​SOC 2 Type 2 Security and What it Means for You

Security is not something that should be taken lightly in business, but especially for any business that is handling confidential, medical or financial information. When you think about the amount of sensitive information that can be stored on various company systems— desk and softphones, voicemail, call recordings, chat and collaboration tools, enlisting a responsible communications provider that has the proper security controls in place is more important than ever.

One of the key security audits quickly becoming the industry standard for communication providers is the SOC 2 Type 2 Report which validates the security of a provider’s infrastructures and services.

What is SOC 2 Type 2 and Why is it Important?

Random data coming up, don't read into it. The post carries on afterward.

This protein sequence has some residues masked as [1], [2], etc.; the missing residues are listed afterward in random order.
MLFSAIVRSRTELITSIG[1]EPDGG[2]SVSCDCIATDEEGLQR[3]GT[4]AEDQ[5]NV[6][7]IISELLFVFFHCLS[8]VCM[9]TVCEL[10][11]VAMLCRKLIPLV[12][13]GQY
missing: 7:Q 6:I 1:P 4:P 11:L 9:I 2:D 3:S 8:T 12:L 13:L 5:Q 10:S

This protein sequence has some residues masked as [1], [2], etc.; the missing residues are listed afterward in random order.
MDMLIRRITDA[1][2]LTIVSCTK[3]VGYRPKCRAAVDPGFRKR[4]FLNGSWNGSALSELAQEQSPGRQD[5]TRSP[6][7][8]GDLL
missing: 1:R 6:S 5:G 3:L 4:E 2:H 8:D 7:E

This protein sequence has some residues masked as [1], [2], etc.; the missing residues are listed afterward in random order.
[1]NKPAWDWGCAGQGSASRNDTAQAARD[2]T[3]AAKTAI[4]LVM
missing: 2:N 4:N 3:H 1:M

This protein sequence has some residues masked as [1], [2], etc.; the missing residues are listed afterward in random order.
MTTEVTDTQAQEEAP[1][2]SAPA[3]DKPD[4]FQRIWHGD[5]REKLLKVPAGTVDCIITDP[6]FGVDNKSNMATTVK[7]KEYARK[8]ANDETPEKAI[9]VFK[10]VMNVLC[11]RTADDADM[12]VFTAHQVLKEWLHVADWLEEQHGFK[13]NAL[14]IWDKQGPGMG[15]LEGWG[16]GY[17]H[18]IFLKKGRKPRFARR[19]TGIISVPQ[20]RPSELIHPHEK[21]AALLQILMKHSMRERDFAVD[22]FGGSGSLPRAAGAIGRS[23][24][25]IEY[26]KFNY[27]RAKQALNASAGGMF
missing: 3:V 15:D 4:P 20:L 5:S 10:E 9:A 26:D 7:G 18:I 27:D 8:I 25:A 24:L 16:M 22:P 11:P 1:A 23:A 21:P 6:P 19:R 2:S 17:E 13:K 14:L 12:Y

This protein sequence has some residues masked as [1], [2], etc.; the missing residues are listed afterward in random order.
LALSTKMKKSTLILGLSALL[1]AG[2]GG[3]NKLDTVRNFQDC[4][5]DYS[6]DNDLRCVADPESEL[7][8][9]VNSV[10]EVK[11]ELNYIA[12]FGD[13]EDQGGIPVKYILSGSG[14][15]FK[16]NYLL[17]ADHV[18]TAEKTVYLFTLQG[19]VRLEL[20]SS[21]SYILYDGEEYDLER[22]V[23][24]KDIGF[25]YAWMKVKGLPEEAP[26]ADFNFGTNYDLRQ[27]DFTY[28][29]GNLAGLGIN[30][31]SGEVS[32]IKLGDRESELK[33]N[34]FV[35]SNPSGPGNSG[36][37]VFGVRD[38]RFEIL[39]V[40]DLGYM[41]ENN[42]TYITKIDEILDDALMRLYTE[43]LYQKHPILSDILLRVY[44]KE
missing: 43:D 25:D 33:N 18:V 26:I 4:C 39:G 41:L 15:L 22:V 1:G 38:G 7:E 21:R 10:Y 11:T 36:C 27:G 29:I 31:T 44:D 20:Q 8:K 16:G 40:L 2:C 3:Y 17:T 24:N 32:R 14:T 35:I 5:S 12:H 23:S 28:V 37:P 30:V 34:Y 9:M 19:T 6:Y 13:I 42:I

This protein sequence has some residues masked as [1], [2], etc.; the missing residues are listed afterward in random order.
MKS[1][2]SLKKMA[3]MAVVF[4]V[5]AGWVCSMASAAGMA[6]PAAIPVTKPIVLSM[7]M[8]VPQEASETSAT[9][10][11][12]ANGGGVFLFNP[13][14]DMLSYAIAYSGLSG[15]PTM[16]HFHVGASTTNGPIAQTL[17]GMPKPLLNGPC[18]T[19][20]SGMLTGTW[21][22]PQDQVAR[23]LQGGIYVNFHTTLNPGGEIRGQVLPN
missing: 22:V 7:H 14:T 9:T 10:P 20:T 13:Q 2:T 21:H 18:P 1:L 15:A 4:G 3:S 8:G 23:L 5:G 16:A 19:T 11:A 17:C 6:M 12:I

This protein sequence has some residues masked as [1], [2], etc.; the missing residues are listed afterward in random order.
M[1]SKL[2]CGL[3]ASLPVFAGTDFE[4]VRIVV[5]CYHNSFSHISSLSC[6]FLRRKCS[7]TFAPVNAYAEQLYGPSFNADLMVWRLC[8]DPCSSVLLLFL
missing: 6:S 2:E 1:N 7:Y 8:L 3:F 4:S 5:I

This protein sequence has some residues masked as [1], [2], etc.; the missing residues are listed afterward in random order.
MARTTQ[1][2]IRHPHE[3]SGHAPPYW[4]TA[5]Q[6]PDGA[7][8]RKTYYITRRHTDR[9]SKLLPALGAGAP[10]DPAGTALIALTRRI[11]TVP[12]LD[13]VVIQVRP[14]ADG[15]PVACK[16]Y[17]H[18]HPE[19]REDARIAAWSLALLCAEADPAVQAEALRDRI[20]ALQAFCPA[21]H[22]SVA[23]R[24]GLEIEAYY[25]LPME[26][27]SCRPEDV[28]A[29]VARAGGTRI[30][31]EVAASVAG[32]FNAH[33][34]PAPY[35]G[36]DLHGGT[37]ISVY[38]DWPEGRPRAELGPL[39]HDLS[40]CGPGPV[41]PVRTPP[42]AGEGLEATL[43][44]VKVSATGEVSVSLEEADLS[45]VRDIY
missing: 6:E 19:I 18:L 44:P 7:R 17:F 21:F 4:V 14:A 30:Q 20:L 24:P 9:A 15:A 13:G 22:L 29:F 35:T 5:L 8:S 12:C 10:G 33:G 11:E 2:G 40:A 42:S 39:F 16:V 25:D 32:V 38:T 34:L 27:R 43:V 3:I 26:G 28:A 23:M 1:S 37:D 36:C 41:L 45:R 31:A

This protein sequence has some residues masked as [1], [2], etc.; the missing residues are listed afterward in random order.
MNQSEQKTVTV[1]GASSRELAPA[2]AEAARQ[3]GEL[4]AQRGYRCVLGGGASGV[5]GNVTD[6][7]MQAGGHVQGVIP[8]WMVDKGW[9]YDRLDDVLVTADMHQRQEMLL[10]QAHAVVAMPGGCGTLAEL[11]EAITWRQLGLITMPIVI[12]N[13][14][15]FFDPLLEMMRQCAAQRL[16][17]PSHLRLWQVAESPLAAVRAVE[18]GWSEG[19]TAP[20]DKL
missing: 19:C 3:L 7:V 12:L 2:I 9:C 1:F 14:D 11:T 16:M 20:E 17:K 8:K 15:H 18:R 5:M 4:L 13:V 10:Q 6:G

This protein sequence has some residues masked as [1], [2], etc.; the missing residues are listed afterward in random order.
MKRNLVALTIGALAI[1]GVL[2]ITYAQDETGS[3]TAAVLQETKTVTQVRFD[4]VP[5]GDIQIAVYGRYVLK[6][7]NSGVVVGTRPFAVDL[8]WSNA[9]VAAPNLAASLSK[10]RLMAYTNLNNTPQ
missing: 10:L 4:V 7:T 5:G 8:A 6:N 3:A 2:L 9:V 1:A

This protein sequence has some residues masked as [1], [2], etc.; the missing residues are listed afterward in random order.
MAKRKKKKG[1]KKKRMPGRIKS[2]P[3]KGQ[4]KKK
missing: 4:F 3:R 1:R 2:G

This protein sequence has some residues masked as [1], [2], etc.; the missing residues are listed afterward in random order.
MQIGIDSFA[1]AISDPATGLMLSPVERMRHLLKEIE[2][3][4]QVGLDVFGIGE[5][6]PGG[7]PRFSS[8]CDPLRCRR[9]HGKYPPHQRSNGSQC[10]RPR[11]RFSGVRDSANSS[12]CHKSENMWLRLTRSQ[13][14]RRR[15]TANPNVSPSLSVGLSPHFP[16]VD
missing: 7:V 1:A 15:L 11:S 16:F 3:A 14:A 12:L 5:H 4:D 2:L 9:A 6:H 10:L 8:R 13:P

Service providers today need to demonstrate that they have adequate controls over data protection technologies and processes. The Service Organization Control (SOC 2) Type 2 Report is an independent third-party report performed in accordance with AT Section 101 of the American Institute of Certified Public Accountants (AICPA) professional standards and is based upon the Trust Services Principles. The SOC 2 Report focuses on a business’s non-financial reporting controls as they relate to security, availability, processing integrity, confidentiality, and privacy of a system. The Trust Service Principles that SOC 2 is based upon are modeled around four broad areas: Policies, Communications, Procedures, and Monitoring. Each of the principles has defined criteria controls which must be met to demonstrate adherence to the principles and produce an unqualified opinion (no significant exceptions found during the audit). The SOC 2 Type 2 Report audits the implementation of these controls over a set period of time, and puts strict audit requirements in place to address the demands in the marketplace for assurance over non-financial controls. The trust principles predefine the criteria businesses must meet, making it easier for business owners to know what compliance needs are required and for users of the report to read and assess the adequacy.

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